The psalmist exclaims: “You . . . clothed me with gladness” so that “my glory may sing your praise” (esv). God clothes sinners with gladness to sing praise to God because of God’s own glorious grace shining through us.
The psalm’s richness resides in its focus on the reality of our absolute dependence upon God for life and salvation. Verse 1 expresses this concept by using the metaphor of drawing up water from a well. Imagine this: We as human beings are so completely incapable of attaining our own salvation that apart from the miracle of God’s grace freely given to us, we have as much chance of rescuing and redeeming ourselves as water does of drawing itself up out of a well! This psalm provides a crucial reminder for those of us living in a culture of individualism and self-reliance that without the grace of God, we are without hope in the world and powerless against the pervasive pull of sin and death.
The theme of complete dependence on God continues as the psalmist recalls instances of God’s saving action in his life. On the basis of God’s gracious initiative and saving power, the psalmist cries out to the Lord, seeking anew God’s mercy and help. This psalm teaches that our gladness is a result of God’s grace, which leads us to praise God’s glory as it is displayed in our lives through God's faithfulness and lovingkindness.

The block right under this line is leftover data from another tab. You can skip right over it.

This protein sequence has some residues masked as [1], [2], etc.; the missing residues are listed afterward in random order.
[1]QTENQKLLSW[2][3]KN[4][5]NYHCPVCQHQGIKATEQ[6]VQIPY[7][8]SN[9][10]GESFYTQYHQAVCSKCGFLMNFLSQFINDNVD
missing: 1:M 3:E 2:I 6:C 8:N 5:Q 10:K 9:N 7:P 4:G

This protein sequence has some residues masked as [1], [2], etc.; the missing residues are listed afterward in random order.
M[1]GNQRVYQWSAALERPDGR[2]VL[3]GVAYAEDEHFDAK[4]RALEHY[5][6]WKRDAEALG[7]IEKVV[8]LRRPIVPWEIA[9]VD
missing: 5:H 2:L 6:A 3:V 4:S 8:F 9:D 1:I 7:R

Triune God, renew in us a feeling of complete dependence on you, so that in every endeavor of our life we can rest in the comfort and peace of your gracious gospel and divine provision. Amen.
Saul is one of the primary obstacles to the early spread of Christianity. The death and resurrection of Jesus does not fit his paradigm for the Messiah, so it cannot be true. It takes a miraculous intervention by Christ himself to change his mind. Psalm 30 reminds us that the light will always chase the darkness. We experience true suffering and true loss, but God can turn our mourning into dancing in God’s own timing. In Revelation, John takes us to the throne room of God, where angels and creatures proclaim the glory of the Lamb of God who has defeated death and reigns forever. Returning to the Gospel of John, we read more about Jesus’ post-resurrection appearances, which here include a seaside breakfast and a quiz for Peter.
Read Acts 9:1-20. Jesus’ resurrection calls us to an embodied faith. How do you bear the gospel?
Read Psalm 30. Recall a specific time when you depended on God.
Read Revelation 5:11-14. Have you ever worshiped the Lamb with your whole body? What keeps you from falling down to worship God?
Read John 21:1-19. The author reminds us that Jesus calls us to be shepherds and sheep. Which role do you most often fill? How can you take on a new leadership role or allow others to lead you?
Respond by posting a prayer.
This season, Whitney R. Simpson has given us the gift we must open: a clear, accessible invitation to connect with the divine spark that is within us. This is the best present: being present for Jesus’ birth, God made human.”
Learn more about our newest Advent resource, Fully Human, Fully Divine here.